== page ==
FAQ's Frequently Asked Questions

Frequently Asked Questions

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  • How common is ASD?

    Most recent data from the Centers for Disease Control (CDC, 2023) indicate that 1 in 36 children in the U.S. has an autism spectrum disorder.

  • How is ASD diagnosed?

    At this time, there is no blood or medical testing that can detect ASD. Rather, diagnosis is based on a pattern of behaviors which are described in the Diagnostic and Statistical Manual of Mental Disorders (DSM). The most recent version of this manual, DSM-5, was published in May of 2013. Diagnosis of an ASD requires a comprehensive evaluation using specialized assessment tools and completed by a professional with extensive knowledge and training related to autism. Appropriate evaluations provide assessment across a range of areas (e.g., motor functioning, communication, socialization, play, thinking skills, coping skills).

  • What causes ASD?

    While currently there is no known single cause for ASD, it is generally accepted that ASD is biological and affects brain development. In some cases, specific genetic syndromes, such as Rett's Syndrome, Fragile X and tuberous sclerosis, result in symptoms of ASD. Other genetic causes, such as small copying errors in the genetic code, have recently been identified and research is investigating environmental factors that may be linked to ASD. In general, there appear to be different types of ASD which may be associated with many different causes.

  • How is ASD treated?

    Although there is currently no known cure for ASD, there is substantial evidence that individuals can make remarkable progress with early intervention and appropriately tailored therapies and interventions. The ideal treatment plan is one that coordinates therapies and interventions that target core symptoms: impaired social interaction, problems with verbal and nonverbal communication, and obsessive or repetitive routines and interests. Most professionals agree that the earlier the intervention, the better.

  • Who does CARD serve?

    CARD serves all children and adults who have autism spectrum disorders, dual sensory impairment (deaf-blindness), a vision or hearing loss in addition to other disabling conditions, or genetic disorders that may co-exist with autism symptoms (e.g., Fragile X Syndrome, Rett Syndrome, Tuberous Sclerosis). CARD is required to obtain documentation of an eligible diagnosis in order for an individual to receive our services. However, we will also guide individuals and families in their efforts to obtain appropriate diagnostic evaluations.

  • What do I need to do to become a client?

    Individuals or families must officially register with CARD in order to receive our services. Individuals who have recently received an eligible diagnosis or family members of those individuals can become a client of CARD by completing our online form.  At that point, the individual or family member can choose to schedule a virtual or phone appointment with one of our case managers to share their story and begin to get their needs addressed.  You will need to provide documentation confirming the eligible diagnosis for you or your family member.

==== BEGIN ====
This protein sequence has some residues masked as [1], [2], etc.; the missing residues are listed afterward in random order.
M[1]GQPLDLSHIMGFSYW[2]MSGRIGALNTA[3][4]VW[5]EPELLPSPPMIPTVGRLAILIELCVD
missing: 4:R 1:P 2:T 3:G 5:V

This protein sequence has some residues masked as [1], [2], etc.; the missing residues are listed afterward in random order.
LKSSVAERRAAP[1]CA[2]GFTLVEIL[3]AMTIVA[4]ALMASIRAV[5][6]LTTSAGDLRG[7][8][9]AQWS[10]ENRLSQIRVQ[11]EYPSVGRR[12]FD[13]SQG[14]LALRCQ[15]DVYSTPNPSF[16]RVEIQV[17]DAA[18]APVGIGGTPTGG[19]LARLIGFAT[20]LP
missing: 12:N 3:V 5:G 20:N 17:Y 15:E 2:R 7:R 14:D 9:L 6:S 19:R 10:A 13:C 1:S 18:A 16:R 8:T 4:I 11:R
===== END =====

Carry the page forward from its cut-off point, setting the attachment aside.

If you are not yet registered or not sure if you are registered, just give us a call. We will be happy to check for you. If you are registered, then you can receive services immediately. If you are not, you can begin receiving them once you complete our registration form. If the service you require involves consulting with a school or agency, your case manager can assist you with this process. 

  • What does CARD do?

    The specific service we provide, and the intensity of our support will depend entirely on what the individual or family members identify as their current priorities and if those priorities are within the scope of CARD services.  

    Primary services offered by CARD include client and family support services (i.e., information, resources, referrals, and support groups), programmatic technical assistance and consultation services (i.e., supporting programs in their efforts to more effectively meet client needs), training services (client, family, and professional), and public education and awareness activities. CARD does not provide diagnostic or treatment services. (See tab below)

  • Can my child be diagnosed at CARD?

    No, we are not able to perform diagnostic evaluations, but we will help families find a qualified professional if they are seeking a diagnosis. We are also happy to talk with families after a diagnostic evaluation, to explain results, to answer remaining questions, or to provide other information.

  • How often can families contact CARD?

    You can call us as often as you need. We only have a small staff to serve 3 counties in South Florida, so we may not always be immediately available, but we will get back to you as soon as possible. Individuals or families may call us whenever they need support, information or to share something (we especially love to hear your success stories!). Schools or other organizations that serve individuals with autism spectrum or related disabilities may also call us when they need training, information, or consultation and assistance. All services are provided at no cost.

  • How is CARD funded?

    CARD is funded primarily by the Florida Legislature through a grant to the University of Miami from the Florida Department of Education. CARD additionally receives funding from fundraising events throughout the year, including our annual fundraiser, Tropical Nights, and through various grants from funding partners, including The Children's Trust, The Daniel Jordan Fiddle Foundation, Canon, and others.